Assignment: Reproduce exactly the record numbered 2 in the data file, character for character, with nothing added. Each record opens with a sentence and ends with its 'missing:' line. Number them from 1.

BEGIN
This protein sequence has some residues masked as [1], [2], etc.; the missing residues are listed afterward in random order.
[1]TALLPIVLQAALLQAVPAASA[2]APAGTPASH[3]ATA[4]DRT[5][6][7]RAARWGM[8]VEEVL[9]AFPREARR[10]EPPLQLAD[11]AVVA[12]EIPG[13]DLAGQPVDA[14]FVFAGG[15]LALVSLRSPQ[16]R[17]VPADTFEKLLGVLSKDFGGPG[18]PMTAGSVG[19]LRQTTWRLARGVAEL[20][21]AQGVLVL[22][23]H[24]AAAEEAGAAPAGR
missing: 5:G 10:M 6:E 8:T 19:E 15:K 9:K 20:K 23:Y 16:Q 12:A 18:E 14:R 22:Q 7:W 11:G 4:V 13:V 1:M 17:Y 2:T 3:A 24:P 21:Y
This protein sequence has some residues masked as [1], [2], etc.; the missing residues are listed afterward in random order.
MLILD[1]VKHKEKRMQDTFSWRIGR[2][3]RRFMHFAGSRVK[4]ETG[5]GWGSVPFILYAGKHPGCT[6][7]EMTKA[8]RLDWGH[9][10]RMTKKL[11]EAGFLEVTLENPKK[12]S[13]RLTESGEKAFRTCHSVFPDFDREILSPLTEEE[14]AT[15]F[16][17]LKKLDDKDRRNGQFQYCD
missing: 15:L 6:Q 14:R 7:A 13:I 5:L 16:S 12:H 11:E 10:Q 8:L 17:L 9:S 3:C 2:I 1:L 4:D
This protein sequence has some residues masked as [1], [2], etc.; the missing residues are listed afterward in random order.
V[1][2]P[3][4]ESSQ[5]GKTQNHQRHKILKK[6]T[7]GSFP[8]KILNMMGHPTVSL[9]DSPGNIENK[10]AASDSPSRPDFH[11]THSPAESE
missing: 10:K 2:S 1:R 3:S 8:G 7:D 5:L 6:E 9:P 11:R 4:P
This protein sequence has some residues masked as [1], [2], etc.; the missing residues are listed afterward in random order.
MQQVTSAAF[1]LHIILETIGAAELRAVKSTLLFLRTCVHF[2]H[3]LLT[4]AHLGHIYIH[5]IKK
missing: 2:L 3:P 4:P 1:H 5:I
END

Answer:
This protein sequence has some residues masked as [1], [2], etc.; the missing residues are listed afterward in random order.
MLILD[1]VKHKEKRMQDTFSWRIGR[2][3]RRFMHFAGSRVK[4]ETG[5]GWGSVPFILYAGKHPGCT[6][7]EMTKA[8]RLDWGH[9][10]RMTKKL[11]EAGFLEVTLENPKK[12]S[13]RLTESGEKAFRTCHSVFPDFDREILSPLTEEE[14]AT[15]F[16][17]LKKLDDKDRRNGQFQYCD
missing: 15:L 6:Q 14:R 7:A 13:I 5:L 16:S 12:H 11:E 10:Q 8:L 17:L 9:S 3:C 2:I 1:L 4:D